• How we spent three weeks in Italy for free (or close to it)

    italy for free through helpx

    Our one and only HelpX experience is done and dusted, and we’ve lived to tell the tale.

    Adjusting to life on the farmstead was way more difficult than I could have imagined, and not in the way I would have thought. It was a whole lot of land, with a big veggie garden, tons of fruit trees, chickens, dogs, and horses, run by a musician. The stereotype of flaky creatives exists for a reason.

    The hardest part? The lack of routine when it came to meals.

    Lunch could be at 1pm or 2pm, or as late as 4pm. Dinner was always late, sometimes 9pm, and sometimes closer to midnight. The long gaps were only worsened by the fact that while we ate amazingly well – in terms of quality and flavour – we didn’t eat much. Our hosts ate like birds, and I have no idea how they functioned, especially on hard labour days. T and I both have fast metabolisms and healthy appetites – and we were burning through food practically within minutes. On top of all that, we largely ate vegetarian (with few starches/carbs). Again, that was great, but not in terms of keeping us fuelled.


    The heart of the house

    In week one, we were helping get the place ready for a small concert to be held on the grounds at the end of the week.

    The hired handyman/groundskeeper came about every other day, and wound up beating us to a ton of the things on our to-do list, not to mention doing them a million times better. It was like we were just in his way most of the time. Getting used to doing physical labour took a few days. I was so exhausted, I started taking siestas in the middle of the day (though I later adjusted and no longer needed to nap).

    In week two, things were a little more settled.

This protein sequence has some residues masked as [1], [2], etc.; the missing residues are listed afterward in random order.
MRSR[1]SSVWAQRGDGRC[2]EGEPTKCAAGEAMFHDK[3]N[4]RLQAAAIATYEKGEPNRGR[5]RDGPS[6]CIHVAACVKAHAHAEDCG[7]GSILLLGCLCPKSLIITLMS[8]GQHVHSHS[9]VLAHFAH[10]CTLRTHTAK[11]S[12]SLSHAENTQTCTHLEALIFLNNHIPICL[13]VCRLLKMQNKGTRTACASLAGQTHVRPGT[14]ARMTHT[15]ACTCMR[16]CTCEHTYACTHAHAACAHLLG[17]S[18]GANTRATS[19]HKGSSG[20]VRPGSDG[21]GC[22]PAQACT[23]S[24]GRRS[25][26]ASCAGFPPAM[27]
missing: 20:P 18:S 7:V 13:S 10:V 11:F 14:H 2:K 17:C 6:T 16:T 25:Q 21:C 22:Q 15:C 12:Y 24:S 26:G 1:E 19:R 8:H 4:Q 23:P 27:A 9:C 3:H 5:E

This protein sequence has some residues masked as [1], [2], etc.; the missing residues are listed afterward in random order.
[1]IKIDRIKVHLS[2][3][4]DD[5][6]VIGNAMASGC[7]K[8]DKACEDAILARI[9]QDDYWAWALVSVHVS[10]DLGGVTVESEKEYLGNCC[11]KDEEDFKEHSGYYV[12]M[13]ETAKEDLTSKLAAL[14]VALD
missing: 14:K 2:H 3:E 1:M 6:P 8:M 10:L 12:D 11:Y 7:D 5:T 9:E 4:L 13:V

We went along on a supermarket trip and got some extra food items. T got increasingly frustrated by some of our host’s personality quirks/management style, and by a few of the long days we put in. I got frustrated by his attitude. Personally, I take cues from those around me, and I’m not comfortable relaxing while my host is busy doing stuff, even if I’ve already racked up my hours for the day. I believe in putting in what it takes to get stuff done rather than simply doing the bare minimum of hours – and of always going the extra mile, giving before you get, giving more than you get. (Obviously within reason; I see no reason to bust your butt for years for a corporate without ever seeing any rewards for it, for example.) I really do wonder if his outlook would have been different if we had been getting paid, and then paying for board, for example, rather than it being a straight exchange of work for board. Getting used to working again after such a long break was also probably a challenge.

    In week three, T came across a viper in the house while going into the toilet.

    We took a day trip to nearby Viterbo, where we stuffed ourselves silly with gelato, pasta, and burgers (him). It was a full house, with a couple renting the next door cottage, and a family of four crashing in the main house as well. (The young boys were undisciplined terrors, though they had their moments.)


    Corn we picked and strung up

    For our first and only HelpX experience, I don’t think we could have done better!

    There were trips to the nearby beach and lake, a free concert, a night out with our host’s son (SO many underage Italian kids partying up at the local yacht club/bar), and dinner parties. A lot of them. We had no idea what was going on conversation-wise a lot of the time, but it was good fun, with interesting and lively characters. Everyone was so friendly, and those who did speak English engaged us in conversation, wanting to know how we liked Europe, what New Zealand is like, and offering travel tips. Almost everyone was a musician (I never thought I’d meet an opera singer, let alone this many), and we were treated to plenty of performances. Plus, we looked forward to dinner party nights, as there was usually ample food for a change.